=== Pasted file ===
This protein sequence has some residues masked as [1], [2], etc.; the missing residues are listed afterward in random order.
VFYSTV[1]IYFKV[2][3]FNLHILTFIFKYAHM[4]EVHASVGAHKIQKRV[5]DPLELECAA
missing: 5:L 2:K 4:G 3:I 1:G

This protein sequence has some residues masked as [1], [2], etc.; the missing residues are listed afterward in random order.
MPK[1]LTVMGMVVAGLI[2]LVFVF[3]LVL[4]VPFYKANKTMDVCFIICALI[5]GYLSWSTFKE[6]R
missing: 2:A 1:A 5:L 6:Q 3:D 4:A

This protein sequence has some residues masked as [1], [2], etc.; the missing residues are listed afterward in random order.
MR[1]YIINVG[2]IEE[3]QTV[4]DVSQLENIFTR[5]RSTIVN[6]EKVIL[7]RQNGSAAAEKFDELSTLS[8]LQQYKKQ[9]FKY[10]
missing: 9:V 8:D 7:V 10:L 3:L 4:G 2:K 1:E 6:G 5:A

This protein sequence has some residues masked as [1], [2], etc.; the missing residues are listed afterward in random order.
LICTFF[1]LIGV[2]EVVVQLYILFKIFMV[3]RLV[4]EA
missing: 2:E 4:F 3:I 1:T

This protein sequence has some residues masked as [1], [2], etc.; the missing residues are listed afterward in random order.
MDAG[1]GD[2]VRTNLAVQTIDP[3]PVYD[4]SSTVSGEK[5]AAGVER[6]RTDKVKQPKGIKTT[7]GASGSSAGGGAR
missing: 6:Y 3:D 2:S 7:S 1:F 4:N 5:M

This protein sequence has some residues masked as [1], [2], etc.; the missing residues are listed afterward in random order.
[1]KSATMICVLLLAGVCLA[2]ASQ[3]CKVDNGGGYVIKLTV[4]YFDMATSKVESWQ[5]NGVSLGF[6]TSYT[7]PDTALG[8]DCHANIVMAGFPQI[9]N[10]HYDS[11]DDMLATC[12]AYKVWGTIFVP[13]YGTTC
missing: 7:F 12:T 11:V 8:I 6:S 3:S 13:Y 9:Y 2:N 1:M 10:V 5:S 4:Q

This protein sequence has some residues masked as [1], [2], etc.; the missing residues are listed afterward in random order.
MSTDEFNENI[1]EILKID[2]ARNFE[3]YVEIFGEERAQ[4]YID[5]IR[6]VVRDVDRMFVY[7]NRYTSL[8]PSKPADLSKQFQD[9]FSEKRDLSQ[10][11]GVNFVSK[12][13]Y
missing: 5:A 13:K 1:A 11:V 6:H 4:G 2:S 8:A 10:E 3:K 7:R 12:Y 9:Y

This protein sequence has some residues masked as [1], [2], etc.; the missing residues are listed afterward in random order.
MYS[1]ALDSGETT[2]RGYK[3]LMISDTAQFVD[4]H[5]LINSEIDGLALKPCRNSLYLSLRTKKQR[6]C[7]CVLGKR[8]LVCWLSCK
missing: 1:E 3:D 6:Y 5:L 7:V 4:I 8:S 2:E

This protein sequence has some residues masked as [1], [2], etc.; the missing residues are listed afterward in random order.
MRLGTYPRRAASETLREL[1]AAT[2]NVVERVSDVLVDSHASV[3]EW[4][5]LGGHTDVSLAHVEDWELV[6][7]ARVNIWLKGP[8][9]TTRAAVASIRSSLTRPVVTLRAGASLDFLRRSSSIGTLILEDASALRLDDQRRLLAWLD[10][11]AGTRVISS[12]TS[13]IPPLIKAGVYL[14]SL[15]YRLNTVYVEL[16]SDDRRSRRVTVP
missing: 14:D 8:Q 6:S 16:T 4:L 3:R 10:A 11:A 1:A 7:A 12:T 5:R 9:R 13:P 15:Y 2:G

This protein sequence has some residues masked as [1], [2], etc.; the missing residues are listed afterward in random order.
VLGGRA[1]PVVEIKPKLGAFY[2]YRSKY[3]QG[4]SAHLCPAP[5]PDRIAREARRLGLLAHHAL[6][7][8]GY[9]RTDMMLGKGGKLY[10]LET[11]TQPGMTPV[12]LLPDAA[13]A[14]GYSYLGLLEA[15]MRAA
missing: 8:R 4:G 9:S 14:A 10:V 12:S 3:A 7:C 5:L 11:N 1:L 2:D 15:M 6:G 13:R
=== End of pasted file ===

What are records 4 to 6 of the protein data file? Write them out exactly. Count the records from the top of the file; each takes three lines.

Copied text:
This protein sequence has some residues masked as [1], [2], etc.; the missing residues are listed afterward in random order.
LICTFF[1]LIGV[2]EVVVQLYILFKIFMV[3]RLV[4]EA
missing: 2:E 4:F 3:I 1:T

This protein sequence has some residues masked as [1], [2], etc.; the missing residues are listed afterward in random order.
MDAG[1]GD[2]VRTNLAVQTIDP[3]PVYD[4]SSTVSGEK[5]AAGVER[6]RTDKVKQPKGIKTT[7]GASGSSAGGGAR
missing: 6:Y 3:D 2:S 7:S 1:F 4:N 5:M

This protein sequence has some residues masked as [1], [2], etc.; the missing residues are listed afterward in random order.
[1]KSATMICVLLLAGVCLA[2]ASQ[3]CKVDNGGGYVIKLTV[4]YFDMATSKVESWQ[5]NGVSLGF[6]TSYT[7]PDTALG[8]DCHANIVMAGFPQI[9]N[10]HYDS[11]DDMLATC[12]AYKVWGTIFVP[13]YGTTC
missing: 7:F 12:T 11:V 8:I 6:S 3:S 13:Y 9:Y 2:N 1:M 10:V 5:S 4:Q